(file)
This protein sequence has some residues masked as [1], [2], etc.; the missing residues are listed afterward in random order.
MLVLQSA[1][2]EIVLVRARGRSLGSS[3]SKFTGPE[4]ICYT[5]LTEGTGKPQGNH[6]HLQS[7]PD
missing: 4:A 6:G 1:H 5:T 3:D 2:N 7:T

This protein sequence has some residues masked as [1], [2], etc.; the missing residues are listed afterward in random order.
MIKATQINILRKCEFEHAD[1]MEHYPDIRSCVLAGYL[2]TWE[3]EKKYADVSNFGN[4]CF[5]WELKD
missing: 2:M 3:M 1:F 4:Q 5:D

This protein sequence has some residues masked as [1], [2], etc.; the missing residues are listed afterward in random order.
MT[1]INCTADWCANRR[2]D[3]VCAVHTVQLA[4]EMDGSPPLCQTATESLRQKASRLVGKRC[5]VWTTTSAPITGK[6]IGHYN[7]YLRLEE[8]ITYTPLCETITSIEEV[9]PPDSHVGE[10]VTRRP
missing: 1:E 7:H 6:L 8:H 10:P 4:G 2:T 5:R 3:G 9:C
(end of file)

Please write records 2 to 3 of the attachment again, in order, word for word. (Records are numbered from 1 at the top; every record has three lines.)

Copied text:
This protein sequence has some residues masked as [1], [2], etc.; the missing residues are listed afterward in random order.
MIKATQINILRKCEFEHAD[1]MEHYPDIRSCVLAGYL[2]TWE[3]EKKYADVSNFGN[4]CF[5]WELKD
missing: 2:M 3:M 1:F 4:Q 5:D

This protein sequence has some residues masked as [1], [2], etc.; the missing residues are listed afterward in random order.
MT[1]INCTADWCANRR[2]D[3]VCAVHTVQLA[4]EMDGSPPLCQTATESLRQKASRLVGKRC[5]VWTTTSAPITGK[6]IGHYN[7]YLRLEE[8]ITYTPLCETITSIEEV[9]PPDSHVGE[10]VTRRP
missing: 1:E 7:H 6:L 8:H 10:P 4:G 2:T 5:R 3:G 9:C